PETALING JAYA - The brickbats hurled at former Malaysian Global Innovation and Creativity Centre (MaGIC) CEO Cheryl Yeoh after she spoke out about being sexually assaulted illustrates the backlash women face when they decide to complain, say several women's groups.
Women's Centre for Change Penang executive director Loh Cheng Kooi said she was "appalled" that people were blaming Yeoh for the incident.
"The public needs to support victims of sexual crimes and not dampen their spirit," she said.
On Monday, Yeoh wrote on her blog that she was sexually assaulted by 500 Startups co-founder and CEO Dave McClure three years ago.
In her post, Yeoh said she decided to speak out now because McClure - who has resigned from 500 Startups in the wake of similar allegations by other women - had allegedly received sympathetic messages from members of the technology community after he posted a blog entry titled, "I'm a Creep. I'm Sorry."
Shockingly, McClure received messages consoling him.
After Yeoh's post went viral, there were many messages of support for her, but there were also others casting aspersion and doubt against her.
"We need to change the way society thinks about sexual assault and victims. We must not tolerate the objectifying of women, and support victims irrespective of when they disclose the incidents," Loh said.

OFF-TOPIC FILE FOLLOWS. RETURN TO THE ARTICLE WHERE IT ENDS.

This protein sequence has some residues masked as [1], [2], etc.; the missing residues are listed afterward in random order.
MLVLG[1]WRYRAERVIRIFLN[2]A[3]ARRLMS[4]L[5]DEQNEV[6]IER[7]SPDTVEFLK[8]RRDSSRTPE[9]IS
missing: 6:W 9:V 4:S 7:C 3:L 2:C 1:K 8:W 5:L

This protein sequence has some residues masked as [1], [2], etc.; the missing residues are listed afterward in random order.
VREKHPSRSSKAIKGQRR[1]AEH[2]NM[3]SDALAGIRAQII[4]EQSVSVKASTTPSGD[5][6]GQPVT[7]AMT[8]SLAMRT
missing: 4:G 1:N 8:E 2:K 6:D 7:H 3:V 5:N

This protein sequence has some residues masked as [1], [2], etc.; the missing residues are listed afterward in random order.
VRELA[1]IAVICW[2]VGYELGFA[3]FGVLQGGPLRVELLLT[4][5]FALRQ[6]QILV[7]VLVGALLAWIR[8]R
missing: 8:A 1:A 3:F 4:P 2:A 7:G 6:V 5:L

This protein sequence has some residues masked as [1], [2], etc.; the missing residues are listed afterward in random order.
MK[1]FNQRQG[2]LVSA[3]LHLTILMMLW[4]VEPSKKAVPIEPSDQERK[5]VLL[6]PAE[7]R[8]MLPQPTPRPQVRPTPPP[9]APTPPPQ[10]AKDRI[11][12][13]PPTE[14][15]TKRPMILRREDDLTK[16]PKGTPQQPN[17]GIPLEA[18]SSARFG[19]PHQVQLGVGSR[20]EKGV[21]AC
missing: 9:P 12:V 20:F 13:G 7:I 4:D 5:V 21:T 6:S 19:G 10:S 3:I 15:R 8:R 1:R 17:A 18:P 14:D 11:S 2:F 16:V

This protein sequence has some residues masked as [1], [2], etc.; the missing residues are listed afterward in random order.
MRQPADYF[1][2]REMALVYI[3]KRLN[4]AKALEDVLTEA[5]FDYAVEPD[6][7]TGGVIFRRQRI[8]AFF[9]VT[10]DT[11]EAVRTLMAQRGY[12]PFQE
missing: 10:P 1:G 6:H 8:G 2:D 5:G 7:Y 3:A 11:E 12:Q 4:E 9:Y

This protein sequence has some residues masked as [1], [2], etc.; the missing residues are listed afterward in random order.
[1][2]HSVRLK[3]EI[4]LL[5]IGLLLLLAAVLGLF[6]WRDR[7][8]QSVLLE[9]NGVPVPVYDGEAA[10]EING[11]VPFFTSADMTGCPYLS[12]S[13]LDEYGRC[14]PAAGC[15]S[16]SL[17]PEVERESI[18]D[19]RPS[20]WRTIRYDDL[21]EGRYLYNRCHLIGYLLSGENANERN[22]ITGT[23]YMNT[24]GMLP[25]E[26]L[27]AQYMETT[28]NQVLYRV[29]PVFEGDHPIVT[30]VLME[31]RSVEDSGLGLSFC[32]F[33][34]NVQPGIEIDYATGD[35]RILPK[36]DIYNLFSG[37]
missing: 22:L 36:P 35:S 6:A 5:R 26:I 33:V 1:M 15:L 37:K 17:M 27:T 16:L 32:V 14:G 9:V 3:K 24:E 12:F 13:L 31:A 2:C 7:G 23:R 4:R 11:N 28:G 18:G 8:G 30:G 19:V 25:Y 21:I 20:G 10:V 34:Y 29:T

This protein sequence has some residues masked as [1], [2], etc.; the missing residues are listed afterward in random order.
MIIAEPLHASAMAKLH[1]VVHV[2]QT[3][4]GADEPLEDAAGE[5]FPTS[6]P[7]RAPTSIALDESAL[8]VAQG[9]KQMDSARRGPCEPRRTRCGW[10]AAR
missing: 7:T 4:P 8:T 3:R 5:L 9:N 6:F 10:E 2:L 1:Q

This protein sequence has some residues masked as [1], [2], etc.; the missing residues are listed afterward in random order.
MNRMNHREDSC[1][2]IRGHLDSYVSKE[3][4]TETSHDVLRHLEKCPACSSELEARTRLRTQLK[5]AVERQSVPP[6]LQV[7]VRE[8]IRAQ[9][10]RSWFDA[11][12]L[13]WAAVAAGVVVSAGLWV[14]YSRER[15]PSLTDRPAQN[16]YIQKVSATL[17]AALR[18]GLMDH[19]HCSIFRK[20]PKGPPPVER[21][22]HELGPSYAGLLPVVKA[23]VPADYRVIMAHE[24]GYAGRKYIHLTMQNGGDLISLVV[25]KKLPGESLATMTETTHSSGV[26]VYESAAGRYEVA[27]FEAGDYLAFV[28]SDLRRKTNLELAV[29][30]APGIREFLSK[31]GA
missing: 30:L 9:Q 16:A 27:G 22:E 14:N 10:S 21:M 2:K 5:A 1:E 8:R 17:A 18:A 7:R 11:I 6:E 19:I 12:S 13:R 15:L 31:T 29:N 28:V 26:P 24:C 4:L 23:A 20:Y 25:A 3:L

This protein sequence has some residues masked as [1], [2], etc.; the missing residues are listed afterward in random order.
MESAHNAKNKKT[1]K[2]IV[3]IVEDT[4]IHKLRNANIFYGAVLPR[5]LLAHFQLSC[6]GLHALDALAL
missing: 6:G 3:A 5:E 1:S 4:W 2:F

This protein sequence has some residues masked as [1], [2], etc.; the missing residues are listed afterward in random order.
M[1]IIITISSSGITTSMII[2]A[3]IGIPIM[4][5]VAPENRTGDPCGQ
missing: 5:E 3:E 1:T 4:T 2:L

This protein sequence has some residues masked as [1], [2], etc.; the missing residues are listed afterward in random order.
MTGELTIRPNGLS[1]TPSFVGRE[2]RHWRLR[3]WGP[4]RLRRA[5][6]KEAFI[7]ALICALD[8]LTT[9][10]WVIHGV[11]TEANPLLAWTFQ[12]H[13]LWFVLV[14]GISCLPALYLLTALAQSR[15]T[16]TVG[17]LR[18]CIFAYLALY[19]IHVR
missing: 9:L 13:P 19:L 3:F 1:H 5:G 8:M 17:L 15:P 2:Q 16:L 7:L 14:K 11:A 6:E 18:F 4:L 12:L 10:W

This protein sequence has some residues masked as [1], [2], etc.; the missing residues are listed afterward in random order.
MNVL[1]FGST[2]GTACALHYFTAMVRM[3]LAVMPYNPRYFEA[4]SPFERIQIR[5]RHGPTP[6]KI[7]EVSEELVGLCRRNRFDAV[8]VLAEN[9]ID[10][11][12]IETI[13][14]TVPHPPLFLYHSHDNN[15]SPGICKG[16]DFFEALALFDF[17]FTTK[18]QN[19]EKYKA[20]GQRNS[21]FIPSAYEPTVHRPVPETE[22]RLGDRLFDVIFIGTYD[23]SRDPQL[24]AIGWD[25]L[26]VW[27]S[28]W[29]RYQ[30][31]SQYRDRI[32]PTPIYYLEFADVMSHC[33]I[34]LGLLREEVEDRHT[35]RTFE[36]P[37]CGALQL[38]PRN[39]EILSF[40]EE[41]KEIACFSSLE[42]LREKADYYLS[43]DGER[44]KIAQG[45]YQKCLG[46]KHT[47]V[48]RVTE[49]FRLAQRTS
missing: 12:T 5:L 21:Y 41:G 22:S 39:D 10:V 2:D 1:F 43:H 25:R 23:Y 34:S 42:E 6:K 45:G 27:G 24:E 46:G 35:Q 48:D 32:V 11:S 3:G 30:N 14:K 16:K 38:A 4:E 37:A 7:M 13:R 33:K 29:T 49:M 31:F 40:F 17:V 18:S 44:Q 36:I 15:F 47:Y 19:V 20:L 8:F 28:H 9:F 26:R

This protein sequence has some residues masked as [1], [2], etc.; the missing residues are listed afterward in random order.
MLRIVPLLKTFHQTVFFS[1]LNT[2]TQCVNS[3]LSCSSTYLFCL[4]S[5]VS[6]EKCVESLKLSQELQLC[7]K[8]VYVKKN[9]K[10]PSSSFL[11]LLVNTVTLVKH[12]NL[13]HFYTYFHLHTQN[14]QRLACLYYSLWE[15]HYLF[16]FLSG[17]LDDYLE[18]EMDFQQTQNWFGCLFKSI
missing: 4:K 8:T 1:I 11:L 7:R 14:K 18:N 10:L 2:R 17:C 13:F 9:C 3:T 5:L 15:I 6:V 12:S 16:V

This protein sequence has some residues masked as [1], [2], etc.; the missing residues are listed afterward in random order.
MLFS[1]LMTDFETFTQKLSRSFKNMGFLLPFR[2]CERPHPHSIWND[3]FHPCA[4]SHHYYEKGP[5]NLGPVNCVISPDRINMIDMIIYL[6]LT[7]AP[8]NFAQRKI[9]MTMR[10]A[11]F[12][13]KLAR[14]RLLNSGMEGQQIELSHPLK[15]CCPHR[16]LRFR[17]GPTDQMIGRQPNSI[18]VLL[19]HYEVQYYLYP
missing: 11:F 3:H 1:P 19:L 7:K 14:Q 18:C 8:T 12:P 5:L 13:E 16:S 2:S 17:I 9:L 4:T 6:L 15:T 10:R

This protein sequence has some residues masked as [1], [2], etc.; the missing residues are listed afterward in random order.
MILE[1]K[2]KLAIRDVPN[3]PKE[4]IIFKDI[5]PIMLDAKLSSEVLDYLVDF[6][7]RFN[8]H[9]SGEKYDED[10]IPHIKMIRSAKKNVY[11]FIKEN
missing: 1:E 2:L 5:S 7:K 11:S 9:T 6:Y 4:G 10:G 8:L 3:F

Women's Aid Organisation (WAO) communications officer Tan Heang Lee said research showed that false reporting of sexual assault is very rare.
"In fact, sexual assault is greatly under-reported," she added.
Betty Yeoh from All Women's Action Society (Awam) said the lack of "proper mechanisms and social structures that are gender sensitive" was among the many reasons why victims are reluctant to report sexual assaults.
For example, she claimed that when victims make a police report, they are often asked if they "did anything" to invite such assaults.
"Some victims also say that officers taking down their report often don't believe their accounts," she said.
Yeoh said victims felt vulnerable as they are afraid of what the perpetrator might do or say to discredit them, afraid of what the public might think, afraid of having their privacy invaded or having their jobs affected.
"This is especially true for single mothers, people with disabilities or those who are dependent on the perpetrator for their livelihood," she said.